4. Trump has not awarded the National Medal of Arts or the National Humanities Medal since taking office. The last ceremony to award the medals was held in September 2016, making the recent lull the longest gap in the awards’ history. (New York Times)

  5. Elon Musk accused one of the Thai cave rescuers of being a pedophile — without any evidence. British diver Vernon Unsworth, who assisted with the rescue, had called the Tesla founder's kid-size submarine that was ultimately never used a “PR stunt.” Musk responded by referring to Unsworth as “pedo guy.” (Avi Selk)
  6. Toronto’s chief medical officer published a new report urging Canada to decriminalize all illicit drugs, as part of a strategy to combat the country’s quickly worsening opioid crisis. “When we criminalize people who take drugs, we inadvertently contribute to the overdose emergency,” Eileen de Villa wrote. “It pushes people into unsafe drug use practices.” (Amanda Coletta)
  7. The Chicago Police Department released body camera footage of Harith Augustus’s confrontation with officers after the armed black man's death sparked massive protests. Patrol Chief Fred Waller said of Augustus’s interaction with the officers, “When they approached him, he tried to push their hands away. … He started flailing and swinging away, trying to make his escape. And as he was making his escape, reached for his weapon.” The footage initially appears to corroborate this version of events. (Alex Horton)
  8. Charleston’s Emanuel African Methodist Episcopal Church unveiled plans for a memorial to the nine victims of the 2015 shooting that took place there. Architect Michael Arad, who also designed New York’s September 11 Memorial, said the plan was “intended to promote a sense of community, that when you walk into this space, you become a member of this congregation.” (New York Times)
  9. The Los Angeles Times said it would appeal a federal judge’s order to remove information from a published article. A reporter at the newspaper found online and subsequently wrote an article about a sealed plea agreement between prosecutors and a police narcotics detective accused of colluding with a Mexican crime syndicate. (New York Times)
  10. A Palm Beach resident who was found dead earlier this year just outside his gated, upscale community is believed to have staged his own murder, police said. The elaborate plan involved weather balloons, a gun and months of meticulous planning. His suicidal scheme was also the plot of a 2003 CSI episode, which ultimately led authorities to crack the case. (Avi Selk)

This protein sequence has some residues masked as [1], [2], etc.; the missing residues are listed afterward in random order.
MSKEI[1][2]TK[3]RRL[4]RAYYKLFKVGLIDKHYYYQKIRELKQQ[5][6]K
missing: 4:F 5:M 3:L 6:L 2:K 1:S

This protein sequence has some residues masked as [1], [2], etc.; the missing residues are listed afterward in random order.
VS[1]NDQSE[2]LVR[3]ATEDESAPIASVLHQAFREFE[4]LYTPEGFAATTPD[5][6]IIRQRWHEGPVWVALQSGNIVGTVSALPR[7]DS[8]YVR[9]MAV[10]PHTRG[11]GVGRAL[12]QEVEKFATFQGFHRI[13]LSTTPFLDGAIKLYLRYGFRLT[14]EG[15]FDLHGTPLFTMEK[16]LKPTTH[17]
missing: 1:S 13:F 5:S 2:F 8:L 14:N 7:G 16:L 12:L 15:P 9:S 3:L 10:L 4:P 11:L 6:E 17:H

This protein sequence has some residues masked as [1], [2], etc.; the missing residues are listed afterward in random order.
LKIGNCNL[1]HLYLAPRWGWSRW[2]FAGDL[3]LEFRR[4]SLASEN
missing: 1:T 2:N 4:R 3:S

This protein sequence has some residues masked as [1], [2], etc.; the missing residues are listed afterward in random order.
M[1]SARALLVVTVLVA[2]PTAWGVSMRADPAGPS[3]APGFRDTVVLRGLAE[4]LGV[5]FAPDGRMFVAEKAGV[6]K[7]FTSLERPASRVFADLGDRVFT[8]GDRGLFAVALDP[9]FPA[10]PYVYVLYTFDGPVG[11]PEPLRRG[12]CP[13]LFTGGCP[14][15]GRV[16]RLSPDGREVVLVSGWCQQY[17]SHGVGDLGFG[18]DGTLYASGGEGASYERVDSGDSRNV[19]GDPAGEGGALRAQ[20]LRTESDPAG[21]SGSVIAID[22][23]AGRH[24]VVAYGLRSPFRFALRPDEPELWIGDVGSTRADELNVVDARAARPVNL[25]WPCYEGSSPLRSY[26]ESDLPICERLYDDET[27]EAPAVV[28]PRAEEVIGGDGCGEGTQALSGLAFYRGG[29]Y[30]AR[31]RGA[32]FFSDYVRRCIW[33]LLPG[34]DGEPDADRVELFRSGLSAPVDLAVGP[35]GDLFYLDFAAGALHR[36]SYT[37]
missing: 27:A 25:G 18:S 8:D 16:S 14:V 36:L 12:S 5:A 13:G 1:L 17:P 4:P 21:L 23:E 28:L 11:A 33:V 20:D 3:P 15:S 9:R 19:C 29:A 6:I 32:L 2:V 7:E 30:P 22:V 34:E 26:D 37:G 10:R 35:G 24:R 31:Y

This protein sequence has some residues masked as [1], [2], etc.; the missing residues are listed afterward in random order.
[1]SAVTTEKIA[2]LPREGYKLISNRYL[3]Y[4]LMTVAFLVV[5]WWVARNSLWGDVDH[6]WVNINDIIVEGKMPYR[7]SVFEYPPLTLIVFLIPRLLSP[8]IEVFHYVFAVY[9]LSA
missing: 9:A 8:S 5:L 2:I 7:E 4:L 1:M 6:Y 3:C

THE MIDTERMS:

-- Enthusiastic Midwest voters helped deliver Trump his 2016 presidential victory. But in the run-up to this year’s midterms, Republicans in the region are seeking to highlight their differences with the commander in chief — and the ways they could act as a check on his unpredictable behavior. David Weigel reports from New Albany, Ohio: “Ohio overall swung dramatically toward Trump in 2016, part of a near sweep of the Midwest … But doubts about the ongoing tariff battle and about the administration’s agenda on health care, spending and immigration have changed the terrain. Rather than back the president and Republicans, the Midwest has begun to flirt with candidates who would keep them in check. In Wisconsin, Michigan, Minnesota and Ohio, Democratic senators once thought to be endangered have rebounded and are in fairly safe positions . . . Republicans in the region have been forced into a difficult choice. They can declare independence … Or they can side with a president whose actions, while popular among Republicans, are decidedly not so among other voters who will decide November’s elections.”

-- Obamacare has transformed from a Republican attack point to a Democratic rallying cry. Sean Sullivan reports: “Democratic candidates and groups are trumpeting support for popular elements of President Barack Obama’s signature law and attacking Republicans for trying to rescind them in last year’s failed repeal-and-replace effort. Liberal activists are also seeking to convince centrist senators that confirmation of Trump’s new Supreme Court nominee … would increase the odds that the law known as Obamacare would be dismantled by the courts. The strategy marks a dramatic turnabout from the previous two midterms when many Democrats avoided defending Obamacare, and illustrates the extent to which the law has taken root as millions of Americans have come to depend on it.”

-- Trump’s campaign tactics are gaining in popularity with candidates on both sides of the aisle. Jenna Johnson reports: “In races across the country, other Republican candidates — and some Democrats — also are branding their opponents with unflattering nicknames, tweeting in all caps, refusing to apologize for things that politicians once apologized for, being proudly politically incorrect, circulating false information, calling their hometown newspapers “fake news,” releasing damaging information about their opponents and generating controversy to get headlines, even unflattering ones. A Republican candidate for California’s state legislature, copying Trump’s foray against President Barack Obama, has even launched a birther movement, demanding proof that his Democratic opponent is a legal citizen of the United States. … But it’s unclear if the tactics will work for many candidates other than Trump, who had a cache with his voters unmatched by most seeking office.”